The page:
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Press Release

California Man Indicted For Allegedly Distributing Crack Cocaine And Marijuana In Minnesota

For Immediate Release
U.S. Attorney's Office, District of Minnesota

MINNEAPOLIS—Earlier today in federal court, a 30-year-old man from Sacramento, California, was indicted for allegedly distributing controlled substances in Minnesota. Demar Deshawn Powell was specifically charged with one count of conspiracy to distribute or possess with intent to distribute a controlled substance and one count of attempt to distribute or possess with intent to distribute a controlled substance.

The indictment alleges that on September 21, 2012, Powell distributed a controlled substance. A law enforcement affidavit filed in the case states that on September 20, 2012, a suspicious package came into the Minneapolis-St. Paul International Airport. An officer in the K-9 unit purportedly notified authorities that a drug-sniffing dog had alerted to narcotics in the package. During the subsequent execution of a search warrant on the parcel, which was being shipped from Sacramento to a Bloomington address, authorities allegedly found approximately 283 grams of crack cocaine and 123.5 grams of marijuana. On September 21, 2012, the package was delivered to the Bloomington address. The police then executed a search warrant on the package and arrested Powell when he later claimed it.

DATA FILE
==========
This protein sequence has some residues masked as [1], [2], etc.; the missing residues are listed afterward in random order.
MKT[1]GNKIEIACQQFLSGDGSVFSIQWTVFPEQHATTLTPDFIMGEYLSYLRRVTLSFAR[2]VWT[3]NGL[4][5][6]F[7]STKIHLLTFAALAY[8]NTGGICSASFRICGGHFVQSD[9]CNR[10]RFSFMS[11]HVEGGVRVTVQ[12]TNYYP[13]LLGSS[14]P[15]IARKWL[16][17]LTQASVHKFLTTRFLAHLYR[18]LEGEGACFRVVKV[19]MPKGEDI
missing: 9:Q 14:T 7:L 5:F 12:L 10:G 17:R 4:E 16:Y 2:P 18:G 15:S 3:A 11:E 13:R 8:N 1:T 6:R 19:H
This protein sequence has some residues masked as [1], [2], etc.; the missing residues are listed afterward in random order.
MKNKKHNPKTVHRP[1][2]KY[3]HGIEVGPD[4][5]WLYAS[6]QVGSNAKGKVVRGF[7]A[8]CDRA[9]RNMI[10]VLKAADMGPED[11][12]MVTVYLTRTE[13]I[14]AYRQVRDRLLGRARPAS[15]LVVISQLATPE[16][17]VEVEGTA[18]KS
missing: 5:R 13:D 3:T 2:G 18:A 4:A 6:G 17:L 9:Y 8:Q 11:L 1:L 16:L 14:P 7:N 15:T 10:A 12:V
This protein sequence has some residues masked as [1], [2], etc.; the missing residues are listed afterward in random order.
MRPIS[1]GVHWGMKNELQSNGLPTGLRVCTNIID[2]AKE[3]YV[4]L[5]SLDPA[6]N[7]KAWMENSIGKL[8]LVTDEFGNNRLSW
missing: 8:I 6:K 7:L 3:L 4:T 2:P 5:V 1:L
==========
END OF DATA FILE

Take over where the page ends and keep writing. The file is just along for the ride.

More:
If convicted, Powell faces a potential maximum penalty of life in prison, because he has been convicted of felony drug charges in the past. Any sentence would be determined by a federal district court judge. This case is the result of an investigation by the United States Postal Inspection Service, the Bloomington Police Department, and the Minneapolis-St. Paul International Airport Police Department, with cooperation from the Sacramento County Sheriff’s Office in California. The case is being prosecuted by Assistant U.S. Attorney Amber M. Brennan.

An indictment is a determination by a grand jury that there is probable cause to believe that offenses have been committed by a defendant. A defendant, of course, is presumed innocent until he or she pleads guilty or is proven guilty at trial.



Updated April 30, 2015